Some PC games will crash switching from windowed mode to full screen, upon game resolution change, or upon launch due to a bug in Windows graphics stack. We have observed this with The Witcher 3, Fallout 4, Tomb Raider, Assassin’s Creed, and Metal Gear Solid V but it may occur with other titles as well.
With this build (and with the last build), applications such as Narrator, Magnifier, and third-party assistive technologies may experience intermittent issues or crashes. If you rely on screen readers or other software, you should not use this build. This issue will be fixed with the next build.
You might see a WSClient.dll error dialog after logging in. We’re working on a fix for this but as a workaround, you can run the following in Command Prompt with administrative rights: schtasks /delete /TN “\Microsoft\Windows\WS\WSRefreshBannedAppsListTask” /F
While attempting to update to this build, your PC may show a message that your wireless card is not compatible with Windows 10. The workaround is to visit the support page for your PC or wireless card and install the newest driver that is available.
The Connect button does not show up in Action Center.
Internet Explorer has few fans amongst the tech community, with it’s blatant disregard for web standards and numerous security and privacy issues over the years. It has been some time in the works, but Microsoft has announced that the ‘end of life‘ of these older versions of their web browser as of Tuesday.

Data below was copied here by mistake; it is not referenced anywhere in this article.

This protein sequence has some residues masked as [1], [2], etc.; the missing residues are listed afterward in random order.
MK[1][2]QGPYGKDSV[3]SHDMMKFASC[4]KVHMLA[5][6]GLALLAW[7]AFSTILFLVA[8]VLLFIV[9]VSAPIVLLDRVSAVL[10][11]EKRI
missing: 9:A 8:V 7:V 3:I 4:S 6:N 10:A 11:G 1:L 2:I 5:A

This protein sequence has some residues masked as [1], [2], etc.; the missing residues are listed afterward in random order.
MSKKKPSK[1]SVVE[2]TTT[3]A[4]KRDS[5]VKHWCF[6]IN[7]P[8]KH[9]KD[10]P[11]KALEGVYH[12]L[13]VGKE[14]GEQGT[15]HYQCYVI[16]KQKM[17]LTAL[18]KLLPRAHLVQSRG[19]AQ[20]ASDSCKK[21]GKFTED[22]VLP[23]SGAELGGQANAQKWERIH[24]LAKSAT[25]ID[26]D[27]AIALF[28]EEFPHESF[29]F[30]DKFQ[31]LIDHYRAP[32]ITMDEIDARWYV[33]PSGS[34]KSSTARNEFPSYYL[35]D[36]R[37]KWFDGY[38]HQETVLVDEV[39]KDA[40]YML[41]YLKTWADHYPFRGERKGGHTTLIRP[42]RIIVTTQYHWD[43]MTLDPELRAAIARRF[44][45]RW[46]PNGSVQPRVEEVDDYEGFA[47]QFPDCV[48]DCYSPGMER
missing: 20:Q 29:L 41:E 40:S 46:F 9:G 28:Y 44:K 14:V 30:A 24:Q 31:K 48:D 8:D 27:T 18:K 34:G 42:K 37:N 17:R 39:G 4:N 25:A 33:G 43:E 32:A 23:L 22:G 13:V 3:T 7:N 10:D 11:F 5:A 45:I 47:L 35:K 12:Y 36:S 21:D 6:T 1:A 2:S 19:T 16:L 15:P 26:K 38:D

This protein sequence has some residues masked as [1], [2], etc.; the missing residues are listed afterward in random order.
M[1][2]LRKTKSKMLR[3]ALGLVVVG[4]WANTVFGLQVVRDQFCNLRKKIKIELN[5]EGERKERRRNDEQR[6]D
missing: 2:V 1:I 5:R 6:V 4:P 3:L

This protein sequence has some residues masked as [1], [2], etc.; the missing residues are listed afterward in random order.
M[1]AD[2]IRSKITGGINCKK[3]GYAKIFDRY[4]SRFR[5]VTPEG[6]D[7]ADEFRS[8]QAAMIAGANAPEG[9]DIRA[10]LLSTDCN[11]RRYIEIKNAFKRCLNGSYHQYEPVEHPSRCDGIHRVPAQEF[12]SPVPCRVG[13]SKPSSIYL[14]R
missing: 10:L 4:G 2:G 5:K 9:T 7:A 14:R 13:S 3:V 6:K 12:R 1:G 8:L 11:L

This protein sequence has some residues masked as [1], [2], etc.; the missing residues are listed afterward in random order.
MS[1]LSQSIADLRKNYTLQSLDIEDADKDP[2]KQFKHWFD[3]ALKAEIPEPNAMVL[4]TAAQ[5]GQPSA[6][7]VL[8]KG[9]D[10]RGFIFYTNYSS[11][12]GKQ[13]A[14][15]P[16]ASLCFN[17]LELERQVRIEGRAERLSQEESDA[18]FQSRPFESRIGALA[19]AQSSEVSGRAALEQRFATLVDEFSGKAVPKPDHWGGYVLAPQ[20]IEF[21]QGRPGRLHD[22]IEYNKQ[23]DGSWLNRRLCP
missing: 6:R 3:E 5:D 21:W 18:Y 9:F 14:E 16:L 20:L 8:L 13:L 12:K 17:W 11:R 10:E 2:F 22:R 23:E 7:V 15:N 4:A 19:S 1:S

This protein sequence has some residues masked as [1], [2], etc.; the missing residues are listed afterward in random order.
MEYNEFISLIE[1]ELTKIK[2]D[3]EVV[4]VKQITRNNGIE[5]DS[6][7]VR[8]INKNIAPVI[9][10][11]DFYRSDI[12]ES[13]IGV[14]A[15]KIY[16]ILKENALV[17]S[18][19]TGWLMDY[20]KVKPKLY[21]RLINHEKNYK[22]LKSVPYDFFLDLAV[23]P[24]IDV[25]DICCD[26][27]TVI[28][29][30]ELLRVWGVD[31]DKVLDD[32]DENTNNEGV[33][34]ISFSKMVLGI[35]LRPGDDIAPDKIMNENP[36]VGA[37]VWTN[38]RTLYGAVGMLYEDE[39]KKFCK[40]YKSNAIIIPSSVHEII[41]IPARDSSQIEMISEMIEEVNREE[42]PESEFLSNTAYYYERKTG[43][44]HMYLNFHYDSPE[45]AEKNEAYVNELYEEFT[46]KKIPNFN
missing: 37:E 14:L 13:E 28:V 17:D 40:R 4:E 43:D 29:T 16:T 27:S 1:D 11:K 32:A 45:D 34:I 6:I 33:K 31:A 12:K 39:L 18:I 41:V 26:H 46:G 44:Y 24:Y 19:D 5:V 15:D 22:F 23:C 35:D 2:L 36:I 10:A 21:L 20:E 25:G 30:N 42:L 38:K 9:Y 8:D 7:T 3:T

The ‘end of life’ announcement comes with a patch to go live on the 12th of January, KB3123303, providing a few final bug and security fixes for the browser, as well as introducing a ‘notification feature’. This feature will inform users upon starting the software that they should update to either the last supported version of IE, 11 or the new Microsoft Edge browser for Windows 10. Those stubbornly wishing to stick to their current version of IE and enterprises that are yet to transition from the unsupported versions the notification can be disabled. Microsoft provided a step by step guide to this process, however, it does involve editing the registry, so the less experienced user may just be better giving in and updating.
In a way, it is surprising that support for Internet Explorer has lasted so long, with Microsoft demoting the browser to ‘legacy’ status last year and planning to end support for it’s older versions since 2014. Whether this move by Microsoft will drive the hundreds of millions of users of outdated IE users to update to 11 or make the jump to Windows 10 with Edge is debatable. The move may just drive the users to competitor’s browsers instead of upgrading as their copy of IE becomes a security liability.